All of The Unknown, the third album from California’s The Drowning Men, promises a fresh, fun sound that would mix well at anything from an indie-rock gig, to a folk fest, to a punk cabaret.
First two tracks “Lost In A Lullaby” and “The Waltz” have a more indie feel, almost like something Manchester Orchestra’s Andy Hull would create, but a lot more clean cut, not as gritty and grimy. The upbeat instrumentals and story-like imagery of the lyrics counter the darker meanings of false hope and pleas for redemption. The ringing of the piano leaves a hollow echoing that gives an empty feeling finally satisfied by the addition of instruments much like the horns in the latter track.
“Bored In A Belly” starts off like you’re in a mad house at a travelling circus, incorporating the dizzying accordion playing and chiming bells that make up nightmares. Lead singer Nato Bardeen’s vocals make things more solemn but maintain the feeling of entrapment through his lyrics, “This is not my home” repeated over a whirring rhythm.
“Smile” is a truly feel good track, inviting relaxation by forgetting the stresses of everyday life and wanting to disappear with a piano. What else would you expect from a song titled “Smile?” The happiness continues with the harmonies in “A Fool’s Campaign” which make you want to go with him on his journey through acoustics and warm tones.
Much like the previous idea of covering up dark, depressing lyrics “I Am The Beggar Man” does just that with happy melodies, a bright chorus, and joyous drums. The wicked and cruel world is but a lost thought among the sea of swirling guitar.
A nice little break, the entirely instrumental “Life In The Willow Tree” swoons and soothes like the soundtrack of a nature documentary before the album picks back up into a tinkling piano triad and passionate vocals in “A Long, Long Walk.” Dare I say it has a Coldplay-like feel, but without the cheesiness, and with sincerity and more complex and harmonizing instrumentals, maybe even go as far as a little theatrical?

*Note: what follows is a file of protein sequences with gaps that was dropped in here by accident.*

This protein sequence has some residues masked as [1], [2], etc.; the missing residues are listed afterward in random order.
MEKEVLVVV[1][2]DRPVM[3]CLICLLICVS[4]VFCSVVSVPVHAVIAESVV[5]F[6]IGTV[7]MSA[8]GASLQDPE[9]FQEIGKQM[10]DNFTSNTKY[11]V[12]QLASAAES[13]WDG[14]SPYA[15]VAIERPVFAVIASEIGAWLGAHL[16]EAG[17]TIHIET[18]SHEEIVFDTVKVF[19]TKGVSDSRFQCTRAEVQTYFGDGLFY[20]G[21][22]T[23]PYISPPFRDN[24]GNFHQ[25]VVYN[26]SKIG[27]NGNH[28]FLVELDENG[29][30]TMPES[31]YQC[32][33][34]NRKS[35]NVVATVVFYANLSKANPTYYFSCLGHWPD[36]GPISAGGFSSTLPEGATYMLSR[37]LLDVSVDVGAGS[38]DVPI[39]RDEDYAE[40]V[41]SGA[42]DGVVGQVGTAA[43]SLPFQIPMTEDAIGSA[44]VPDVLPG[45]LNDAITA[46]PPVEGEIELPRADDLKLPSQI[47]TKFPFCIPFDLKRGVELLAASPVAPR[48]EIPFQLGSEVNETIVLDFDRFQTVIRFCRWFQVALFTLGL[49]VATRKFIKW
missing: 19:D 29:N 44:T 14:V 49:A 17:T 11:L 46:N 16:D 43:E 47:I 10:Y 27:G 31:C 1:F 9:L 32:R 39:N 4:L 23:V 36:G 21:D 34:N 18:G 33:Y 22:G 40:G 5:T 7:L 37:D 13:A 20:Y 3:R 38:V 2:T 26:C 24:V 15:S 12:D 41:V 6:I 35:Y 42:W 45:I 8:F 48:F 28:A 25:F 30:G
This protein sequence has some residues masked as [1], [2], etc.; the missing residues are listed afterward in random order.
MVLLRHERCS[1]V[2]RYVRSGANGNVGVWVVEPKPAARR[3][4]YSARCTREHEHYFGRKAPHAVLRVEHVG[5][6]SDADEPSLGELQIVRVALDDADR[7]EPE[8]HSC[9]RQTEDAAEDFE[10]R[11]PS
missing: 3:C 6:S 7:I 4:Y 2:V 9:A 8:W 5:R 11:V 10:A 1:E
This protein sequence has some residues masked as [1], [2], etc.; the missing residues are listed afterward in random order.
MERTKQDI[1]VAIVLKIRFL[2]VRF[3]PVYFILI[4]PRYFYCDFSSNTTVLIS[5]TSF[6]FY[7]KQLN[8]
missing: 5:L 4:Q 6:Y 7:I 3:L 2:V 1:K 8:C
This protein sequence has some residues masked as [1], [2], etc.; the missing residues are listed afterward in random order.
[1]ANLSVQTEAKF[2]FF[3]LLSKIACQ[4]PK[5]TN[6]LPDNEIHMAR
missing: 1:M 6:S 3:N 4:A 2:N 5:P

“Fix Me Love” has a moving, early-70s-pre-disco vibe blended with plucky strings and a looping bass line. Bardeen croons, “fix me love or kiss me careless,” in true hopeless romantic spirit.
The thunderous intro to “Questioning (A Big Ole Sham)” is slightly grandiose in manner, and holds a little bit of Celtic folk influence underneath rock riffs, most likely what helped them tour with Flogging Molly.
Retreating back to the lone piano cabaret and echoing vocals, closing track “A Better Place” demonstrates that stand alone simple keys is sometimes just enough. Eerie lyrics of not wanting to be cured add to the haunting, minimal piano. Even more morbidly intriguing is the drop off, “I take one last breath” before the album falls to silence.
This eeriness alternated with folk and indie rock allows for the ability to change sound and avoid being categorized into a genre, which is probably one of the best things an emerging band can do. Through All of The Unknown, The Drowning Men have such a mastery of their varying sound that signifies their confidence of uniqueness. And maybe the title was right, from track to track, it’s unknown which of their sounds you’re going to get.